UW vs. Auburn looms large. Monumental-large. Give the Huskies credit for taking on a game of this caliber. There’s much to gain, but there’s also much to lose.

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Much like Washington’s entry into the 2018 season, we’re going to power right straight into this column, full speed ahead: The Huskies’ opener against Auburn is monumental. Huuuuge with a capital Y.

There’s no time for frivolity or ice-breaking or working out the kinks for the Huskies this year. They can’t ease into things, put their toe in the water and adjust gradually to the temperature. Toto, we’re not in Rutgers any more.

This is the Daytona 500 of season openers, the Academy Awards starting out with the Oscar for Best Picture, the World Series being played in April. Washington needs to be in mid-season form on Sept. 1 in Atlanta, or its chance of having a late season worth savoring takes a huge hit.

It’s the biggest, baddest, most impactful opener in Husky history. Coach Chris Petersen won’t like to hear it, not one bit, but all the hype is warranted. It’s huge for Petersen’s program, huge for the Huskies’ 2018 aspirations, huge for quarterback Jake Browning’s legacy, huge for the Pac-12’s reputation.

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That’s not to say that the Huskies will be able to coast the rest of the way if they get by Auburn. Heck, another major test looms just two weeks hence, in the unfriendly environs of Rice-Eccles Stadium, versus Utah. A loss to the Utes would undo much of the luster of a potential victory over Auburn.

And that’s not to say Washington can’t survive a loss, particularly a close, hard-fought defeat. The selection committee does indeed give style points for a “good loss.” It’s just that this is a Husky team that is poised to do great things. A win over an SEC powerhouse like Auburn, ranked No. 9 in the preseason Associated Press poll – three spots behind UW – would set all that into motion.

Lose the game, and they’ll have to fight their way back into College Football Playoff contention, with no guarantees. Lose big, and their CFP playoff hopes – and by association, those of the Pac-12 — could well be over right out of the gate. But a win over an Auburn team with similarly lofty credentials, and ambitions, and suddenly the Huskies have unassailable credibility. No more having to explain away games against Idaho and Portland State when it comes selection time.

Give the Huskies credit for taking on a game of this caliber. Yes, there’s much to gain, but there’s also much to lose. Yet this is something they had to do to assuage the rampant (and valid) criticism that their non-league schedule in recent years has been a trail of cupcakes. There will be no such rap this year. In one fell swoop, the Huskies can show immediately they are ready to compete with the Big Boys, after losing to Alabama in the national semifinals two years ago, and to Penn State in the Fiesta Bowl last year.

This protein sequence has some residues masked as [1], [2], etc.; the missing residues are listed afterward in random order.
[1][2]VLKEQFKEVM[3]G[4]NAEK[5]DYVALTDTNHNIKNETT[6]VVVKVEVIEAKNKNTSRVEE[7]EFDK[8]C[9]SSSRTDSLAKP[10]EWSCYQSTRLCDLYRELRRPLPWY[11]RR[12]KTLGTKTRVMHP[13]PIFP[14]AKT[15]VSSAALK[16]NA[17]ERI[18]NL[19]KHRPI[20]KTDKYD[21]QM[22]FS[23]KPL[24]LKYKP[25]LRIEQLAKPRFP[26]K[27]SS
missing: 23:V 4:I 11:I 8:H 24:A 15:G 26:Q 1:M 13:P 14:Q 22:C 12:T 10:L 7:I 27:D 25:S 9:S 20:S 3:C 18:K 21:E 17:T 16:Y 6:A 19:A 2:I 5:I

And in the process, they can strike a blow for the beleaguered and belittled Pac-12, which heaven knows, needs it desperately. Coming off the rot of a 1-8 showing in bowl games last year, the worst ever by a major conference, the Pac-12 is already being viewed with a jaundiced eye by the sport’s movers and shakers. The only way to restore its luster is to win nationally scrutinized games like this one, and like USC vs. Texas on Sept. 15, and Stanford vs. Notre Dame on Sept. 29.

Certainly, no one needs a showcase win on his resume more than Browning, the fourth-year starter who, despite being one of the most demonstrably successful quarterbacks in Husky history, still has the knock of not rising up in the biggest games. I would counter that he’s won some pretty big games – USC as a freshman, Oregon as a sophomore, the Apple Cup three times – but a triumph over Auburn would silence that chatter once and for all.

It won’t be easy, of course. Like the Huskies, Auburn returns an experienced quarterback in Jarrett Stidham, who seems to be healed from offseason shoulder surgery (on his non-throwing shoulder). Stidham threw for 3,158 yards with 18 touchdowns and six interceptions last year while leading Auburn to the SEC West Division title (over eventual national champion Alabama, which Auburn beat, 26-14).

As an SEC blue-blood, the Tigers will be big, fast and physical. And they will be playing something akin to a home game at Mercedes-Benz Stadium, which is just 108 miles from their Alabama home – as opposed to 2,635 miles from Seattle. It will be Auburn’s third consecutive game in that ballpark, so despite having lost the last two, to Georgia in the SEC Championship Game and Central Florida in the Peach Bowl, there is bound to be a comfort level that Washington lacks.

But the Huskies could have something special this year. They have a fourth-year starters at both quarterback and running back, the latter a bona fide Heisman candidate. They have a stellar secondary and the makings of a dominant offensive line. They return 16 starters and 75 percent of their offensive production from a team that went 10-3 last year and lost those three games, all on the road, by a combined 21 points.

“They’re a great team,’’ Gaskin said of Auburn. “At one point last year they were No. 1 in the country (actually as high as No. 4), so we know what we’re going up against. Those guys are going to be great and they’re going to be ready to play against us, and we’re going to be ready to play against them. It’ll be a lot of fun.”

It will be a kick, and a kick-start to a 2018 season in which answers will come quickly for the Huskies.